That's obvious, but if you have a good piece of meat and you finish 10th maybe a piece of Wagu will get you into the top 3. I've heard of guys finishing 10th cooking with a good piece of meat and then placing first with wagu. Isn't ANY advantage still an advantage? :thumb:

Jacked UP BBQ
10-26-2010, 03:58 PM
That's obvious, but if you have a good piece of meat and you finish 10th maybe a piece of Wagu will get you into the top 3. I've heard of guys finishing 10th cooking with a good piece of meat and then placing first with wagu. Isn't ANY advantage still an advantage? :thumb:

There really is no advantage to wagyu when slow cooking. Thats 100% tested and guaranteed by me!

bigabyte
10-26-2010, 04:01 PM
There really is no advantage to wagyu when slow cooking. Thats 100% tested and guaranteed by me!
I agree. There is no stall at all with any wagyu brisket I have ever made. So the whole collagen breaking down thing doesn't apply to these. So skip the low and slow.:becky:

pigmaker23
10-26-2010, 04:33 PM
its all about how you cook it, period. Wagu, Snake River, Brandt are all great purveyors with great product, but the quality of the meat still can never overcome a poorly cooked piece. the advantage is so slight, stick with choice or better....:-P


That's obvious, but if you have a good piece of meat and you finish 10th maybe a piece of Wagu will get you into the top 3. I've heard of guys finishing 10th cooking with a good piece of meat and then placing first with wagu. Isn't ANY advantage still an advantage? :thumb:

LGHT
10-26-2010, 05:11 PM
I would say cooking is majority of the process, but I have cooked wagu and I can say it came out a LOT more tender than other pieces i've cooked in the past. Maybe if your already a perfect cook you know how to get ANY piece of meat cooked perfect, but I for one sure aint that guy and wagu made a big difference in my book and was well worth the extra cost to me.

Rich Parker
10-26-2010, 05:16 PM
I would say cooking is majority of the process, but I have cooked wagu and I can say it came out a LOT more tender than other pieces i've cooked in the past. Maybe if your already a perfect cook you know how to get ANY piece of meat cooked perfect, but I for one sure aint that guy and wagu made a big difference in my book and was well worth the extra cost to me.

Maybe you were more focused on cooking it correctly because of how expensive it was and you didn't want to ruin it.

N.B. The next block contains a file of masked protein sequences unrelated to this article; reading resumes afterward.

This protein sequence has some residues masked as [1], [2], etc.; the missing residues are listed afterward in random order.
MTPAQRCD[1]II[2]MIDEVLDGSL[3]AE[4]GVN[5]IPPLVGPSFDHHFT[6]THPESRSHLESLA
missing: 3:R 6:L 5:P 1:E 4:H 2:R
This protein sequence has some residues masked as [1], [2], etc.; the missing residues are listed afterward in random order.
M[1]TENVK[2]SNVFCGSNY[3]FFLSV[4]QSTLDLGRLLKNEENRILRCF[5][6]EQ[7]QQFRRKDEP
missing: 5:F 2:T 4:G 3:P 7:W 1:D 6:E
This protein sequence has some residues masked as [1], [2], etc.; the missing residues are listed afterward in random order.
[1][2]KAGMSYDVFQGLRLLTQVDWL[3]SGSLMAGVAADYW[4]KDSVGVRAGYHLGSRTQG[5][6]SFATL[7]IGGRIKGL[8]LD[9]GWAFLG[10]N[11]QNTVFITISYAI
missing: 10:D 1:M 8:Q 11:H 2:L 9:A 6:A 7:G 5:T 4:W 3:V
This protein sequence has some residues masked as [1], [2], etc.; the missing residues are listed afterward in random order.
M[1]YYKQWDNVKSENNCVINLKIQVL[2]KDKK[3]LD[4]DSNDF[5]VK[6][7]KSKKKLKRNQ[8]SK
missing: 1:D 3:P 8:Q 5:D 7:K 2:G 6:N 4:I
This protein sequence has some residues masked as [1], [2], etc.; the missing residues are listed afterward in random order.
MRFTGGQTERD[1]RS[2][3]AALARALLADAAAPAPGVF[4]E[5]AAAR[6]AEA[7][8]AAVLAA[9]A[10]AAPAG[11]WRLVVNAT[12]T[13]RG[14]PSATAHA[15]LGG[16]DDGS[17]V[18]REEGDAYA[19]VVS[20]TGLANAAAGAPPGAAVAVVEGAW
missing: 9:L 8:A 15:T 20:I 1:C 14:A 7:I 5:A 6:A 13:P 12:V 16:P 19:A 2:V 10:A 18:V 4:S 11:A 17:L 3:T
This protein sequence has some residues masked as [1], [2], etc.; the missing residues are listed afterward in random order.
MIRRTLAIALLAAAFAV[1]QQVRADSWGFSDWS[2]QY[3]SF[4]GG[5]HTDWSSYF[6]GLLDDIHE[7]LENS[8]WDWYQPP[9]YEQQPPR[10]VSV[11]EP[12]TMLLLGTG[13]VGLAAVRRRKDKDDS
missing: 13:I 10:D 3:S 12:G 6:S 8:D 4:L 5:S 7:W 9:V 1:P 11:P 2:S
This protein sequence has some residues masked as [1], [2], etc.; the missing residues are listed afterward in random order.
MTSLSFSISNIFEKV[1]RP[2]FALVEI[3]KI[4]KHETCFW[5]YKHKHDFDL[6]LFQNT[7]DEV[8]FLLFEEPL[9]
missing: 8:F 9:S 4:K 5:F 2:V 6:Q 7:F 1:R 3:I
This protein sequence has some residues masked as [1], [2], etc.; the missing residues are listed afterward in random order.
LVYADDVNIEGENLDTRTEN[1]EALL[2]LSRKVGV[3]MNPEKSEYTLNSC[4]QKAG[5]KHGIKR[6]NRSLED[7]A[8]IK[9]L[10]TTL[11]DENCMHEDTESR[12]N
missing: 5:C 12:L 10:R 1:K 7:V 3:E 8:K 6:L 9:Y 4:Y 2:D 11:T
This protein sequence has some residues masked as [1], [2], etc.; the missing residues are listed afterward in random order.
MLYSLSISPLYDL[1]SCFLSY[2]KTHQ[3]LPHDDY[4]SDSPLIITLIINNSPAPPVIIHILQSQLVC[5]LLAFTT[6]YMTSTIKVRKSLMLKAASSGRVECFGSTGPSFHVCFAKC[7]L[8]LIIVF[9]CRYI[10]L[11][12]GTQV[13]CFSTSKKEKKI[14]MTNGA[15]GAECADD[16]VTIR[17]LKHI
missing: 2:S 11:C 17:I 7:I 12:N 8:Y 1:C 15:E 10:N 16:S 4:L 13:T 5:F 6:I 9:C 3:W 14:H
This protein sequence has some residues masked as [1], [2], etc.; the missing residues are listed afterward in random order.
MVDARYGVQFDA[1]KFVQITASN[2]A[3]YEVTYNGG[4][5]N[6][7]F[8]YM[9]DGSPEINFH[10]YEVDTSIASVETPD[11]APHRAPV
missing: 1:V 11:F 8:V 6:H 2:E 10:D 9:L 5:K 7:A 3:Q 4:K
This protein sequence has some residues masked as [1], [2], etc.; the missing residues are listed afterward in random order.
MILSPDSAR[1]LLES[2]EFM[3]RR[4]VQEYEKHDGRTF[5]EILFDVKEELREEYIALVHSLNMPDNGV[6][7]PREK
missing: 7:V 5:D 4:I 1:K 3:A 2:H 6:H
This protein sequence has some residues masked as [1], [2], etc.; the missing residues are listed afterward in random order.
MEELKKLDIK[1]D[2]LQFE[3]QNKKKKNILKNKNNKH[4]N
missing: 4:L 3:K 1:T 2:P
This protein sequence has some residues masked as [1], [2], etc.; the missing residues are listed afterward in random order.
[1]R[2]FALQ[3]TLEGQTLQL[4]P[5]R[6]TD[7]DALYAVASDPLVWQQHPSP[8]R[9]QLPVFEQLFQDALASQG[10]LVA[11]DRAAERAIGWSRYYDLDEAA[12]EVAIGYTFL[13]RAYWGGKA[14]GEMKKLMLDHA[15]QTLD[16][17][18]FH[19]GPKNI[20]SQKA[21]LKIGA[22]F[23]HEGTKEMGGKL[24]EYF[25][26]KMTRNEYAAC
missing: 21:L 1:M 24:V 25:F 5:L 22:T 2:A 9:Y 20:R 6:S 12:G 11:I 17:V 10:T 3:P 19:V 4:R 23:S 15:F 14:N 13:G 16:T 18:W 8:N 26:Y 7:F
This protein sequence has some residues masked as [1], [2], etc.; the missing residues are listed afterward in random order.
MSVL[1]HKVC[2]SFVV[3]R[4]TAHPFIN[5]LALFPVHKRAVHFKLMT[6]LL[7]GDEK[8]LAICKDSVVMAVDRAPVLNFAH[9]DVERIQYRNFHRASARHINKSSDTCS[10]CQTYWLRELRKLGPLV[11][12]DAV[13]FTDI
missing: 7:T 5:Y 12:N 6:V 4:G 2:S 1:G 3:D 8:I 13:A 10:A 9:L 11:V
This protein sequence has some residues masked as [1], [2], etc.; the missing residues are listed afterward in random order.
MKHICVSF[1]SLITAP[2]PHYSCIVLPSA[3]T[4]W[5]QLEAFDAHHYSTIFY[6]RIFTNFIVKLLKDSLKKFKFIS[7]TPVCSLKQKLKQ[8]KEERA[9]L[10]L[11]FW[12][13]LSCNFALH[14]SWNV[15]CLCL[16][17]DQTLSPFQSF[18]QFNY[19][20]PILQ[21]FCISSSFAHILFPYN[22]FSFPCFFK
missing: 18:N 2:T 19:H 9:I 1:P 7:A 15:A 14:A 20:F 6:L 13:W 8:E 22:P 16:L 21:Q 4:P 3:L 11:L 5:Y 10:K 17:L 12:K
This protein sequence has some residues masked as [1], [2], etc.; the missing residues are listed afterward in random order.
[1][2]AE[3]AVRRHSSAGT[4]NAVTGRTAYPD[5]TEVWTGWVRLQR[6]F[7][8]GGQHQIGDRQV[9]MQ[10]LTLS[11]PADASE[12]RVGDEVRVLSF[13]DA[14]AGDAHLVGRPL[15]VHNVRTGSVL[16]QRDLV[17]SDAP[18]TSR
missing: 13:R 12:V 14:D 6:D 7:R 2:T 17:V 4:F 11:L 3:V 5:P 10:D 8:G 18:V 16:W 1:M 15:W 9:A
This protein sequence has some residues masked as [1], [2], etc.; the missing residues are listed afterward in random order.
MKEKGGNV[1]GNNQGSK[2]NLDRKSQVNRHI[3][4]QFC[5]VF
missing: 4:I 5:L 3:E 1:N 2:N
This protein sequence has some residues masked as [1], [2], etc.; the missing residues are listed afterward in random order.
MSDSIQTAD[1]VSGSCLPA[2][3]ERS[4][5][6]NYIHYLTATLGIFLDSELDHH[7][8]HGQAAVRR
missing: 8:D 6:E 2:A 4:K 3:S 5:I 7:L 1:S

I know i would be more focused with that much money wrapped up in a brisket.

LGHT
10-26-2010, 05:17 PM
Yeah that could have been it or the fact that I paid so much it actually "tasted" better in my own mind. Either way my opinion is it was at least 25% better.

Podge
10-26-2010, 06:10 PM
I know I do.

I freeze them after aging for 40 days. I slowly defrost them in the fridge a week away from the contest. I've also won with brisket that I defrosted in a cooler of water in 8 hours...

Many ways to cook BBQ. Use the way that is best suited for you.

Remember to keep it simple.

Yup.. many ways.. I buy 21 day old briskets (fresh never frozen) on tuesday and cook them until tender on saturday.. 5 out of the past 9 contests have been 1st place.. As far as freezing for the sake of tenderness, just cook the dang thing until it's tender.

Podge
10-26-2010, 06:12 PM
That's obvious, but if you have a good piece of meat and you finish 10th maybe a piece of Wagu will get you into the top 3. I've heard of guys finishing 10th cooking with a good piece of meat and then placing first with wagu. Isn't ANY advantage still an advantage? :thumb:

Well, a good C.A.B. can get 1st and a waygu can get 10th. All about the cook and luck at the tables.

Buster Dog BBQ
10-26-2010, 06:16 PM
This year I finally got to know "the feel" when I probed our brisket. 1/2 our contest were top 10 and it was always our worse category. By the end of the year I had the process down 100%. Don't think it's one of those things you can do twice and say you're an expert..

big brother smoke
10-26-2010, 06:33 PM
I know the advantage to cooking great and tender brisket. Scroll down for the answer.






















Keep going!















Almost there.























Practice:bow:

Muzzlebrake
10-26-2010, 07:46 PM